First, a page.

The party seeking a protective order “must [] show good cause for restricting dissemination on the ground that it would be harmed by its disclosure.” The showing of harm may not be couched in generalities; the party resisting unfettered disclosure must demonstrate a “clearly defined” and “specific” injury which is “serious” or “significant.”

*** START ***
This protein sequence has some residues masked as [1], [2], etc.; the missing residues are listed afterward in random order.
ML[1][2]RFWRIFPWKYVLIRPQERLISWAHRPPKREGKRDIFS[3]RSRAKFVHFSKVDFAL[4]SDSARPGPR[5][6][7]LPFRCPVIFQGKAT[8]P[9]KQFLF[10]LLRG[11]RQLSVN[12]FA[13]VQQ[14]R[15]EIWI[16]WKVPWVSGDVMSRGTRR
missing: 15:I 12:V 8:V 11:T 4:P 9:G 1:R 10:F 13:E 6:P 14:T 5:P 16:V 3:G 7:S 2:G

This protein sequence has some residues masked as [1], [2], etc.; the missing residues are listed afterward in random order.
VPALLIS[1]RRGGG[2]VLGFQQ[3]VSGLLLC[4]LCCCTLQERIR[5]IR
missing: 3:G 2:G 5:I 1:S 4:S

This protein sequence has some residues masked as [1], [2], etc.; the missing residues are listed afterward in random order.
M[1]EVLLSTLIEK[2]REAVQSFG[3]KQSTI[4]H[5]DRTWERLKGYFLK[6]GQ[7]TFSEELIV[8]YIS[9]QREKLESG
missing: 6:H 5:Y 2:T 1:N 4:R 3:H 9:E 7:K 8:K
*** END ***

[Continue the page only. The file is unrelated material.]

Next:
Closed Joint Stock Company “CTC Network” v. Actava TV, Inc., No. 15 Civ. 8681, 2016 WL 1364942, at *3 (S.D.N.Y. March 28, 2016) (first quoting 8A Charles Alan Wright et al., Federal Practice and Procedure § 2043 (3d ed. 2010); then quoting John Wiley & Sons, Inc. v. Book Dog Books, LLC, 298 F.R.D. 184, 186 (S.D.N.Y. 2014)). Frequently, the parties will stipulate to, or the court will enter, a “blanket” confidentiality order, like the one in this case, that does not identify the specific information subject to protection, but instead permits the parties (or non-parties) to designate information as confidential. “In such a case, the ‘good cause' showing is temporarily postponed ‘until a party or intervenor challenges the continued confidential treatment of certain particular documents' or testimony, at which point ‘the burden of establishing good cause then lies with the party seeking to prevent the disclosure.'” Koch v. Greenberg, No. 07 Civ. 9600, 2012 WL 1449186, at *1 (S.D.N.Y. April 13, 2012) (quoting In re Parmalat Securities Litigation, 258 F.R.D. 236, 243 (S.D.N.Y. 2009)).